From Raccoon Roughs to top-level command

THE BALTIMORE SUN

Maj. Gen. John Brown Gordon commanded the three Confederate divisions in the devastating surprise attack at dawn on the Union army's eastern flank at Cedar Creek.

Unlike most high-ranking officers in the Confederate army, Gordon was not a West Point-trained professional soldier, but a Southern civilian volunteer who rose to the highest levels through strength of character and natural ability.

Gordon was born in Upson County, Ga., on Feb. 6, 1832. He was the fourth of 12 children born to Zachariah and Malinda Cox Gordon. Zachariah Gordon was a minister and plantation owner; in 1840 he moved his family to Walker County, where he built a summer resort hotel at Chicamaugua to take advantage of medicinal appeal of a mineral spring there.

Gordon attended the University of Georgia but did not graduate. After leaving the university he moved to Atlanta to study law. He was admitted to the bar, but his law practice proved unrewarding, and he soon gave it up to form the Castle Rock Coal Co. with his father.

According to Gordon's Reminiscences of the Civil War, published in 1903, three months before his death, "The outbreak of the war found me in the mountains of Georgia, Tennessee and Alabama, engaged in the development of coal mines. This does not mean that I was a citizen of three states; but it does mean that I lived so near the lines that my mines were in Georgia, my house in Alabama and my post office in Tennessee."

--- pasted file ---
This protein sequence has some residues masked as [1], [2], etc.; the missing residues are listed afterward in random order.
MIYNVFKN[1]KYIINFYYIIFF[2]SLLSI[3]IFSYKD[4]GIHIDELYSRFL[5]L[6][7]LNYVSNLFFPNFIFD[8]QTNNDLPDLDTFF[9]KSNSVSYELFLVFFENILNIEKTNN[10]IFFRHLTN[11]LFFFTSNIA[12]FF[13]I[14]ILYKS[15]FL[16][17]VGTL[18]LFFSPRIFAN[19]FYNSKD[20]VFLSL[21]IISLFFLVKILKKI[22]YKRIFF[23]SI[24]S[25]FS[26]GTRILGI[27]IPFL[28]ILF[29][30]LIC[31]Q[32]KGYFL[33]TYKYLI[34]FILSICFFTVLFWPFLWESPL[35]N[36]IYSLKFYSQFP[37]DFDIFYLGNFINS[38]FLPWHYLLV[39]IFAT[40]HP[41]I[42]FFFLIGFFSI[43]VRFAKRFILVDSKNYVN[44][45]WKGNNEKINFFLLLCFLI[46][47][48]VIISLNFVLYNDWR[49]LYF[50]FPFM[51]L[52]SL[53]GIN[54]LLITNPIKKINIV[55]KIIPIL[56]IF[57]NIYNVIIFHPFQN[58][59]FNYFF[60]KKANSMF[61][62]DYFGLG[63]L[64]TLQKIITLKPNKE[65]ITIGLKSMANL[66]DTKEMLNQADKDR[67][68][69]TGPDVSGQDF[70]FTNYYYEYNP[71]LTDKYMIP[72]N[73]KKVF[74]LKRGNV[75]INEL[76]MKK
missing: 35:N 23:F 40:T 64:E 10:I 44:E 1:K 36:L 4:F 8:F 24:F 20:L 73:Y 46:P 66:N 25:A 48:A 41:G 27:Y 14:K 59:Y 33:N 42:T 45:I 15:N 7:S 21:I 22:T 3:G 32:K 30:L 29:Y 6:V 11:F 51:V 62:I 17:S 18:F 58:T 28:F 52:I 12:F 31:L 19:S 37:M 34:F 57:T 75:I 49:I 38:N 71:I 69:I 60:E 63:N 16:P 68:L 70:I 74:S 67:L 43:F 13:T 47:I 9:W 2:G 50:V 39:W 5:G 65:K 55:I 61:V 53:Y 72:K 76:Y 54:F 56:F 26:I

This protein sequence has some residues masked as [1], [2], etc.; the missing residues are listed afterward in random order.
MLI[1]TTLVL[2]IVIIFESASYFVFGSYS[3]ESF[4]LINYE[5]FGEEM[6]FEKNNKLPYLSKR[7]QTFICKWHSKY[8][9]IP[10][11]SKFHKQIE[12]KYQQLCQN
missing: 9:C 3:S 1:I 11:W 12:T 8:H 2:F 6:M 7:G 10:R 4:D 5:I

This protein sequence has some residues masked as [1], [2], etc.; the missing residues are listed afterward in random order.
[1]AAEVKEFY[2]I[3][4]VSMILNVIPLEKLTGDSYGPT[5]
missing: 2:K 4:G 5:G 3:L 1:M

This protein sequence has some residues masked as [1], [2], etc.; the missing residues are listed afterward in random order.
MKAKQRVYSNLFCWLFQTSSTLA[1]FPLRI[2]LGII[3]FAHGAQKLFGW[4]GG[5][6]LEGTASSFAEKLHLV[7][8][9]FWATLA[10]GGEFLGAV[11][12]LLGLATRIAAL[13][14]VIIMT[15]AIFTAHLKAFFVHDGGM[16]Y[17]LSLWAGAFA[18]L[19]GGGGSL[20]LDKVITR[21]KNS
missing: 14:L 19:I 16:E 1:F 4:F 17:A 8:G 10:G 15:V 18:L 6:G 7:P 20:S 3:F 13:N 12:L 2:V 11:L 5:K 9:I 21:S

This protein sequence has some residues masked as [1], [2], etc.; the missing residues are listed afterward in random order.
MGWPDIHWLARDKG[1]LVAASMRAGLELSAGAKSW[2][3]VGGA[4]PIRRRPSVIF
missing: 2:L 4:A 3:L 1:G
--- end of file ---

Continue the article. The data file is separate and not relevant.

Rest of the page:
In September 1854, he married Rebecca "Fanny" Haralson, a sister-in-law of one of the partners in the firm where he studied law. Gordon said of his marriage, "I had married Miss Fanny Haralson, third daughter of General Hugh A. Haralson of La Grange, Ga. The wedding occurred on her 17th birthday, and when I was but 22. We had two children, both boys."

A devoted couple

The Gordons were a devoted couple. As the Civil War approached, Gordon said, "The struggle between devotion to my family on the one hand and duty to my country on the other was most trying to my sensibilities. ... What was I to do with the girl-wife and the two little boys? The wife and mother was no less taxed in her effort to settle this momentous question.

"But finally yielding to the promptings of her own heart and to her unerring sense of duty, she ended doubt as to what disposition was to be made of her by announcing that she intended to accompany me to the war, leaving her children with my mother and faithful 'Mammy Mary.' I rejoiced at her decision then, and had still greater reasons for rejoicing at it afterward, when I felt through every fiery ordeal the inspiration of her near presence, and had, at need, the infinite comfort of her tender nursing."

Not everyone was as positive about the presence of Mrs. Gordon as the general. She was a great annoyance to his commander at Cedar Creek, Lt. Gen. Jubal A. Early, "who was once heard to wish to God that the Federals would capture her," according to Mark M. Boatner 3rd in The Civil War Dictionary.